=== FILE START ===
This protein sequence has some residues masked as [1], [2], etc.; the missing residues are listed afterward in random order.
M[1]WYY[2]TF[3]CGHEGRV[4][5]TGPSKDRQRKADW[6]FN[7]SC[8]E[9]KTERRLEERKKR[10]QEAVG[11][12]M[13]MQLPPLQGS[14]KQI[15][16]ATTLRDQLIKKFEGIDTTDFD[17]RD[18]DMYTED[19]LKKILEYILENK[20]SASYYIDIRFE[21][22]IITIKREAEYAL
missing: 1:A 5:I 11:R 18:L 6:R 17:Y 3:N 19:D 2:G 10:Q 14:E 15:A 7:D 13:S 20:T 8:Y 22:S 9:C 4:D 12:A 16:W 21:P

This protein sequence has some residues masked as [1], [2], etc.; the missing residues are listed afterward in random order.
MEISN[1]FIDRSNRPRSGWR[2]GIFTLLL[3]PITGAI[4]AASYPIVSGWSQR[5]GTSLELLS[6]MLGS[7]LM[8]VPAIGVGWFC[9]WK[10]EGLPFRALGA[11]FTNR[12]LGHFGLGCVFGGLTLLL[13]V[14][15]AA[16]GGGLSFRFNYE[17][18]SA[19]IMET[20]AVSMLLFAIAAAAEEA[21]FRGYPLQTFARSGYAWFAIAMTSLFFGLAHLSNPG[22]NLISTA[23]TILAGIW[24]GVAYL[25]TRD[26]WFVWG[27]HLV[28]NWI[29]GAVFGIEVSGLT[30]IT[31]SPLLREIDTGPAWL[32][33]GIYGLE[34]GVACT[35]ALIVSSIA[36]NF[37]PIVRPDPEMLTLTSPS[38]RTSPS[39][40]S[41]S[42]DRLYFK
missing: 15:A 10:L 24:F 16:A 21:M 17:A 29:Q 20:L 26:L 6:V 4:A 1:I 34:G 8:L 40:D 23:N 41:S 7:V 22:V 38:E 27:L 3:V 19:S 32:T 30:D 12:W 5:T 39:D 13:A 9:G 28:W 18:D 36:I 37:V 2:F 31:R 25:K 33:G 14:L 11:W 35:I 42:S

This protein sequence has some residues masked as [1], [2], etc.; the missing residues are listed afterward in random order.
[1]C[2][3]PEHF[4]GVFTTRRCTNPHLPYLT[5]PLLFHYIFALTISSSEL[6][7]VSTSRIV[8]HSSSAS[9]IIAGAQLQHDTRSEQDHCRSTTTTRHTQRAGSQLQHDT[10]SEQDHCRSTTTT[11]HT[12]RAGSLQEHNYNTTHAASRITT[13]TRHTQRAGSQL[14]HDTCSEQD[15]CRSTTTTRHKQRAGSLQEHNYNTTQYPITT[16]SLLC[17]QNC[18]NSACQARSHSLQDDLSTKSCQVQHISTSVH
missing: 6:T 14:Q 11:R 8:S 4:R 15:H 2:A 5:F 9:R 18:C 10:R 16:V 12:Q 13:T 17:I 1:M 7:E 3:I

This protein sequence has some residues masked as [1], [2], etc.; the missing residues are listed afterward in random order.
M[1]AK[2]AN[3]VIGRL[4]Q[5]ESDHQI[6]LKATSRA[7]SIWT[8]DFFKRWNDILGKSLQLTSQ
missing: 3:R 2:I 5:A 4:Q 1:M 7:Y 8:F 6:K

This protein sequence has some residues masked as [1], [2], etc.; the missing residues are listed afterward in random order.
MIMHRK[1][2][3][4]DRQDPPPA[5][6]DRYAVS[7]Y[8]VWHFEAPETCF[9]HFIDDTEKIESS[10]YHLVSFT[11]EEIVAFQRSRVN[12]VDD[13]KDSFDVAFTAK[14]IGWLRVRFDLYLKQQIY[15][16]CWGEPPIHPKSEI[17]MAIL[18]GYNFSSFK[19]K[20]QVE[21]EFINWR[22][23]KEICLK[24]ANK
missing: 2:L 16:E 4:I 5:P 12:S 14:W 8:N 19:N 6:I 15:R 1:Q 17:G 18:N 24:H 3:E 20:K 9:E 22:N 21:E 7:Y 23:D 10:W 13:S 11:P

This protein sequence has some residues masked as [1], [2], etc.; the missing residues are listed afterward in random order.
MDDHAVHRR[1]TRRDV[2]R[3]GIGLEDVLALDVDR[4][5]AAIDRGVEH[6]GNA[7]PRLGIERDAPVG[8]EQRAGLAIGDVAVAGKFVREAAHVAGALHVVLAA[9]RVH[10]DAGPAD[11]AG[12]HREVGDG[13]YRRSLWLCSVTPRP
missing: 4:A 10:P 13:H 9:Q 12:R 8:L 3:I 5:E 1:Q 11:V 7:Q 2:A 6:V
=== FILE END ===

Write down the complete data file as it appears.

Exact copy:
This protein sequence has some residues masked as [1], [2], etc.; the missing residues are listed afterward in random order.
M[1]WYY[2]TF[3]CGHEGRV[4][5]TGPSKDRQRKADW[6]FN[7]SC[8]E[9]KTERRLEERKKR[10]QEAVG[11][12]M[13]MQLPPLQGS[14]KQI[15][16]ATTLRDQLIKKFEGIDTTDFD[17]RD[18]DMYTED[19]LKKILEYILENK[20]SASYYIDIRFE[21][22]IITIKREAEYAL
missing: 1:A 5:I 11:R 18:L 6:R 17:Y 3:N 19:D 2:G 10:Q 14:E 15:A 7:D 13:S 20:T 8:Y 22:S 9:C 4:D 12:A 16:W 21:P

This protein sequence has some residues masked as [1], [2], etc.; the missing residues are listed afterward in random order.
MEISN[1]FIDRSNRPRSGWR[2]GIFTLLL[3]PITGAI[4]AASYPIVSGWSQR[5]GTSLELLS[6]MLGS[7]LM[8]VPAIGVGWFC[9]WK[10]EGLPFRALGA[11]FTNR[12]LGHFGLGCVFGGLTLLL[13]V[14][15]AA[16]GGGLSFRFNYE[17][18]SA[19]IMET[20]AVSMLLFAIAAAAEEA[21]FRGYPLQTFARSGYAWFAIAMTSLFFGLAHLSNPG[22]NLISTA[23]TILAGIW[24]GVAYL[25]TRD[26]WFVWG[27]HLV[28]NWI[29]GAVFGIEVSGLT[30]IT[31]SPLLREIDTGPAWL[32][33]GIYGLE[34]GVACT[35]ALIVSSIA[36]NF[37]PIVRPDPEMLTLTSPS[38]RTSPS[39][40]S[41]S[42]DRLYFK
missing: 15:A 10:L 24:F 16:A 21:M 17:A 29:Q 20:L 26:L 6:V 4:A 1:I 34:G 8:L 40:D 23:N 41:S 7:V 22:V 38:E 27:L 3:V 19:S 32:T 30:D 12:W 5:T 39:D 13:A 9:G 28:W 18:D 36:I 37:V 2:F 31:R 25:K 33:G 14:L 11:W 35:I 42:S

This protein sequence has some residues masked as [1], [2], etc.; the missing residues are listed afterward in random order.
[1]C[2][3]PEHF[4]GVFTTRRCTNPHLPYLT[5]PLLFHYIFALTISSSEL[6][7]VSTSRIV[8]HSSSAS[9]IIAGAQLQHDTRSEQDHCRSTTTTRHTQRAGSQLQHDT[10]SEQDHCRSTTTT[11]HT[12]RAGSLQEHNYNTTHAASRITT[13]TRHTQRAGSQL[14]HDTCSEQD[15]CRSTTTTRHKQRAGSLQEHNYNTTQYPITT[16]SLLC[17]QNC[18]NSACQARSHSLQDDLSTKSCQVQHISTSVH
missing: 6:T 14:Q 11:R 8:S 4:R 15:H 2:A 5:F 9:R 18:C 10:R 16:V 12:Q 13:T 17:I 1:M 7:E 3:I

This protein sequence has some residues masked as [1], [2], etc.; the missing residues are listed afterward in random order.
M[1]AK[2]AN[3]VIGRL[4]Q[5]ESDHQI[6]LKATSRA[7]SIWT[8]DFFKRWNDILGKSLQLTSQ
missing: 3:R 2:I 5:A 4:Q 1:M 7:Y 8:F 6:K

This protein sequence has some residues masked as [1], [2], etc.; the missing residues are listed afterward in random order.
MIMHRK[1][2][3][4]DRQDPPPA[5][6]DRYAVS[7]Y[8]VWHFEAPETCF[9]HFIDDTEKIESS[10]YHLVSFT[11]EEIVAFQRSRVN[12]VDD[13]KDSFDVAFTAK[14]IGWLRVRFDLYLKQQIY[15][16]CWGEPPIHPKSEI[17]MAIL[18]GYNFSSFK[19]K[20]QVE[21]EFINWR[22][23]KEICLK[24]ANK
missing: 2:L 16:E 4:I 5:P 12:S 14:W 8:N 19:N 6:I 15:R 1:Q 17:G 18:N 24:H 3:E 20:K 9:E 22:N 21:E 7:Y 23:D 10:W 13:S 11:P

This protein sequence has some residues masked as [1], [2], etc.; the missing residues are listed afterward in random order.
MDDHAVHRR[1]TRRDV[2]R[3]GIGLEDVLALDVDR[4][5]AAIDRGVEH[6]GNA[7]PRLGIERDAPVG[8]EQRAGLAIGDVAVAGKFVREAAHVAGALHVVLAA[9]RVH[10]DAGPAD[11]AG[12]HREVGDG[13]YRRSLWLCSVTPRP
missing: 4:A 10:P 13:H 9:Q 12:R 8:L 3:I 5:E 1:Q 11:V 7:Q 2:A 6:V